Sailing is asking for government support. In Annapolis, Maryland, there is now a proposal for a National Sailing Hall of Fame. Interestingly, the site for the facility falls in a historic district, so the project apparently will require permission to knock down a building on the historic registry. Additionally, the location is in a flood plain, so an exemption of some sort is needed to get around restrictions limiting building in such an area.
But, of course, The Maryland Stadium Authority, builders of two stadiums in Baltimore and a variety of other projects around the state, are also involved. Here is the feasibility study of the National Sailing Hall of Fame.
I can’t tell for sure from the summary of the economic impact study, but it seems that either 2500 (5% of total visitors of 50000) new visitors will spend $3.5 million, that’s $1400 each, or that there are projected to be one million total visitors to the National Sailing Hall of Fame (50000 being 5% of the total). The NFL Hall of Fame reports about 200 thousand visitors in 2007, which makes me strongly doubt the Sailing HOF will draw a million.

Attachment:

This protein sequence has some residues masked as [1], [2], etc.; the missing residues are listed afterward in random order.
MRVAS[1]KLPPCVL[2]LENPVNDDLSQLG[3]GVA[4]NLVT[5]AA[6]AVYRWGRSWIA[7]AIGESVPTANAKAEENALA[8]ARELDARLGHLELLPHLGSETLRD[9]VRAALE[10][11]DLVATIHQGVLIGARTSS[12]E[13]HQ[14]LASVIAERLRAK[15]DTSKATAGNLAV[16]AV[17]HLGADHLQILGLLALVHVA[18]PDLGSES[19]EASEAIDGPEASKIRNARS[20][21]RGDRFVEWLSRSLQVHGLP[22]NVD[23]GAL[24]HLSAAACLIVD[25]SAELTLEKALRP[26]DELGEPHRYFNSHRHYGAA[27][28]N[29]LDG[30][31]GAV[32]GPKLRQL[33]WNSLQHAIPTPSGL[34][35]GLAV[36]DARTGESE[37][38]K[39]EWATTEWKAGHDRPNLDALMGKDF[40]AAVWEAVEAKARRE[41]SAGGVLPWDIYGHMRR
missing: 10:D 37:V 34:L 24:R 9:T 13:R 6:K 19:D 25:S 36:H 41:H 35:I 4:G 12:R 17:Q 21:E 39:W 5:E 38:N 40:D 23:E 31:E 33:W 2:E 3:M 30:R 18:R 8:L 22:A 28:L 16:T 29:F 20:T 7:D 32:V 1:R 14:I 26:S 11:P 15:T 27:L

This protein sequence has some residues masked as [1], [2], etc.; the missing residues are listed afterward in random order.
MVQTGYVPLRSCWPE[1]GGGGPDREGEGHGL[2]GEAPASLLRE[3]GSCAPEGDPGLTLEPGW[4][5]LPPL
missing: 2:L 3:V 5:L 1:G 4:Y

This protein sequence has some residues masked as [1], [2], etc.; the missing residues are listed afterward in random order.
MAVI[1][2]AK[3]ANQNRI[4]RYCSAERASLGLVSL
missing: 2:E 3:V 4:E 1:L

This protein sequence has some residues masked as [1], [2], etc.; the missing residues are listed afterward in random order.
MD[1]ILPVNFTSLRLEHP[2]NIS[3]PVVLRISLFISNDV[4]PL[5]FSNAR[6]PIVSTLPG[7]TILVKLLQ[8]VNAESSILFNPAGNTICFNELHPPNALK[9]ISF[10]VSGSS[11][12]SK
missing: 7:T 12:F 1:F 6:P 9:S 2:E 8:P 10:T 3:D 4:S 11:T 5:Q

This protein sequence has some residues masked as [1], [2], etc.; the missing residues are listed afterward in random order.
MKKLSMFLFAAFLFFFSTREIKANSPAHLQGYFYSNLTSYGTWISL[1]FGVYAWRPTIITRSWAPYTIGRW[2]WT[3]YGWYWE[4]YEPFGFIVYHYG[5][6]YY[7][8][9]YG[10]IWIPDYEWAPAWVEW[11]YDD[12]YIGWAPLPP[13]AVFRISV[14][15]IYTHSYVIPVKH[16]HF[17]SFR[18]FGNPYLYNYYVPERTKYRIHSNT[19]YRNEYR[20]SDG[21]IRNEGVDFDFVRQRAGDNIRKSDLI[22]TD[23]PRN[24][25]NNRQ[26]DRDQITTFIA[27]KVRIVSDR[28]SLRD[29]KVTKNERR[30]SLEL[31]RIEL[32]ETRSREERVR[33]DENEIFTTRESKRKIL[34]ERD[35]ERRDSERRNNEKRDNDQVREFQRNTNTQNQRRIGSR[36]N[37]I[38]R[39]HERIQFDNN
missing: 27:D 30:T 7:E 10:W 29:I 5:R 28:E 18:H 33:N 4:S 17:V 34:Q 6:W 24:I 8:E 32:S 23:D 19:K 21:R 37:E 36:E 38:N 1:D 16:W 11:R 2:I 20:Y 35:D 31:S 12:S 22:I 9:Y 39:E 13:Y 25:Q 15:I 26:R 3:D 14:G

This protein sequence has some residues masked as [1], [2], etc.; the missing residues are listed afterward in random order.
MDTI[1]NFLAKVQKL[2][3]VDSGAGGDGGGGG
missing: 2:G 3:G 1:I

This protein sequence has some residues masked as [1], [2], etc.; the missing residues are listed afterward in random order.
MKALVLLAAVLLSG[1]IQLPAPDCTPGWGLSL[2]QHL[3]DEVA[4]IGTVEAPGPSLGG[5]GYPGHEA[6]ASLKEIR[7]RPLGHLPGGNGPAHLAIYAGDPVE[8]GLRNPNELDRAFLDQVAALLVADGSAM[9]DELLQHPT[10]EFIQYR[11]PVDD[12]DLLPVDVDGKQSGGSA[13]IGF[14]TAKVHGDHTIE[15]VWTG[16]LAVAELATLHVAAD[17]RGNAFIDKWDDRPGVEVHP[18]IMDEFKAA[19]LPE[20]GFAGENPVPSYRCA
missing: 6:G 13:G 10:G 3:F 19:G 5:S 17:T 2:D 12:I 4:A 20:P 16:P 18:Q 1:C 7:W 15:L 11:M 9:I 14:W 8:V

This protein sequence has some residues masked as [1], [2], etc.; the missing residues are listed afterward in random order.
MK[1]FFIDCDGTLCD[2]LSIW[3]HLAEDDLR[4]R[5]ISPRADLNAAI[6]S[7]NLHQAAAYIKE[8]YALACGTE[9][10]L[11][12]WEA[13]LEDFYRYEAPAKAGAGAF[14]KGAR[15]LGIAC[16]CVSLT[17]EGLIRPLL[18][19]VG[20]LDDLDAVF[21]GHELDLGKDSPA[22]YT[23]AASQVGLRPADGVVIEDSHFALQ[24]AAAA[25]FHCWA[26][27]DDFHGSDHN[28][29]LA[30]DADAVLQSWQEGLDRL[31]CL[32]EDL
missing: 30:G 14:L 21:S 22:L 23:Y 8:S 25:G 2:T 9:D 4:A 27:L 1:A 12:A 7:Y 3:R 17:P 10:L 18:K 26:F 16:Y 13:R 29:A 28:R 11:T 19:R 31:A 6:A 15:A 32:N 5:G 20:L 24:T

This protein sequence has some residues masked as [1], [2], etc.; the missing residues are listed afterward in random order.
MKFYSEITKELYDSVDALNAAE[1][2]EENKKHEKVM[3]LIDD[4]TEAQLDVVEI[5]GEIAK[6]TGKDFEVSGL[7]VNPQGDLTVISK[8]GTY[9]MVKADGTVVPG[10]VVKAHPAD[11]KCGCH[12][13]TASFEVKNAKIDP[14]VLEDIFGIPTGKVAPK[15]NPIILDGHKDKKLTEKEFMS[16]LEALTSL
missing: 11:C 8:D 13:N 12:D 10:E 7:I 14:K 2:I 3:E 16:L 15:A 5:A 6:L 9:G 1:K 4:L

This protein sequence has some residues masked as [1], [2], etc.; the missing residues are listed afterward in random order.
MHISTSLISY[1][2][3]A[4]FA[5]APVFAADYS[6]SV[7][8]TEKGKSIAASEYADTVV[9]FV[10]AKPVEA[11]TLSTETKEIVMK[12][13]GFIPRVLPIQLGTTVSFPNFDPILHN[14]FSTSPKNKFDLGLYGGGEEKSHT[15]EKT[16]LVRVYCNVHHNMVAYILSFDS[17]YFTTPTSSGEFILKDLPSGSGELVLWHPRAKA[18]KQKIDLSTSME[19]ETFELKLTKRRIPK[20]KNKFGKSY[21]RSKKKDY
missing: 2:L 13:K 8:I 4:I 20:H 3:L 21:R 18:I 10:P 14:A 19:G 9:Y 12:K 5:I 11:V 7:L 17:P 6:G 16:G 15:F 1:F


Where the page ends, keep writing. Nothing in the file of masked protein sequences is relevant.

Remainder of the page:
The summary also suggests that 42 jobs will be created, and generate $1.7 million in labor income. That works out to over $40,000 per job, which seems a lot for docents at a museum that draws at best a few hundred visitors a day.
Note: Discussion is based on the bottom end estimates of attendance at the National Sailing Hall of Fame as described in the feasibility study.